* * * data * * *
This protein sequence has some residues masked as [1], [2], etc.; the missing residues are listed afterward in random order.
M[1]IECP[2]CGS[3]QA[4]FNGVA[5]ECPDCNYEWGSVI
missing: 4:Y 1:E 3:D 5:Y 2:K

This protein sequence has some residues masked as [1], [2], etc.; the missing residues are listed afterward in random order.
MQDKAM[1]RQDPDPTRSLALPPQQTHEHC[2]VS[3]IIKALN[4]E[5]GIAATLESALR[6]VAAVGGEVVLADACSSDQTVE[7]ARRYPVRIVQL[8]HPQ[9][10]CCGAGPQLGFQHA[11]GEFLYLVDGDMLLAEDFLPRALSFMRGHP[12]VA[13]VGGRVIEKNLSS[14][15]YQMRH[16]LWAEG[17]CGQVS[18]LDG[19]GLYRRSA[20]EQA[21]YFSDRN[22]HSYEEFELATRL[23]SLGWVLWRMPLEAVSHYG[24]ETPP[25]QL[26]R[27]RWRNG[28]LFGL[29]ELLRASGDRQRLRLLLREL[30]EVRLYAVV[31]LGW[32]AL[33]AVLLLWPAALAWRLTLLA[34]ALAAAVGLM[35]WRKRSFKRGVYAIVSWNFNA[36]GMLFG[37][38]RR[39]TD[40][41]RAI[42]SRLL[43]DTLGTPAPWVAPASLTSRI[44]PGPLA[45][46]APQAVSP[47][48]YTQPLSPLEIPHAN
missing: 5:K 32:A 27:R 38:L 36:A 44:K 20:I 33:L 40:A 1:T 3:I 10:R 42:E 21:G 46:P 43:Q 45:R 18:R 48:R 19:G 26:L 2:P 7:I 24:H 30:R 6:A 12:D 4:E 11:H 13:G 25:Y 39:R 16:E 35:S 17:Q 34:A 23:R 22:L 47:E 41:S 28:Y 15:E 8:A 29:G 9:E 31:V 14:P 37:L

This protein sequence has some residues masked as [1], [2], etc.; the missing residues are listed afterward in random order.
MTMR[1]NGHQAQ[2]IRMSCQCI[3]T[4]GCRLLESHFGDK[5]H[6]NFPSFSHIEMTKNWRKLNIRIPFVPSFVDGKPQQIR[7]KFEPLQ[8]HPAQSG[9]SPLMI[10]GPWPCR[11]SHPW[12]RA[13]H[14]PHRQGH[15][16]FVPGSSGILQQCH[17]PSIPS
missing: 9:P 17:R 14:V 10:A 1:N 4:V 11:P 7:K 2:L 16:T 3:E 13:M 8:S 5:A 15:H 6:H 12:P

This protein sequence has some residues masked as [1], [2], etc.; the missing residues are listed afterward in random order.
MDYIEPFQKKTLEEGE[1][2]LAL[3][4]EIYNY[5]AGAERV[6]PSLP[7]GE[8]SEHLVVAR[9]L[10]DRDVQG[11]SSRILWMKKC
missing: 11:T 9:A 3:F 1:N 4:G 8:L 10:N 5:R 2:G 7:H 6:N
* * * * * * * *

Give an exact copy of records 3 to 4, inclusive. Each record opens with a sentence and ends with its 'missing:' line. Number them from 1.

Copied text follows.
This protein sequence has some residues masked as [1], [2], etc.; the missing residues are listed afterward in random order.
MTMR[1]NGHQAQ[2]IRMSCQCI[3]T[4]GCRLLESHFGDK[5]H[6]NFPSFSHIEMTKNWRKLNIRIPFVPSFVDGKPQQIR[7]KFEPLQ[8]HPAQSG[9]SPLMI[10]GPWPCR[11]SHPW[12]RA[13]H[14]PHRQGH[15][16]FVPGSSGILQQCH[17]PSIPS
missing: 9:P 17:R 14:V 10:A 1:N 4:V 11:P 7:K 2:L 16:T 3:E 13:M 8:S 5:A 15:H 6:H 12:P

This protein sequence has some residues masked as [1], [2], etc.; the missing residues are listed afterward in random order.
MDYIEPFQKKTLEEGE[1][2]LAL[3][4]EIYNY[5]AGAERV[6]PSLP[7]GE[8]SEHLVVAR[9]L[10]DRDVQG[11]SSRILWMKKC
missing: 11:T 9:A 3:F 1:N 4:G 8:L 10:N 5:R 2:G 7:H 6:N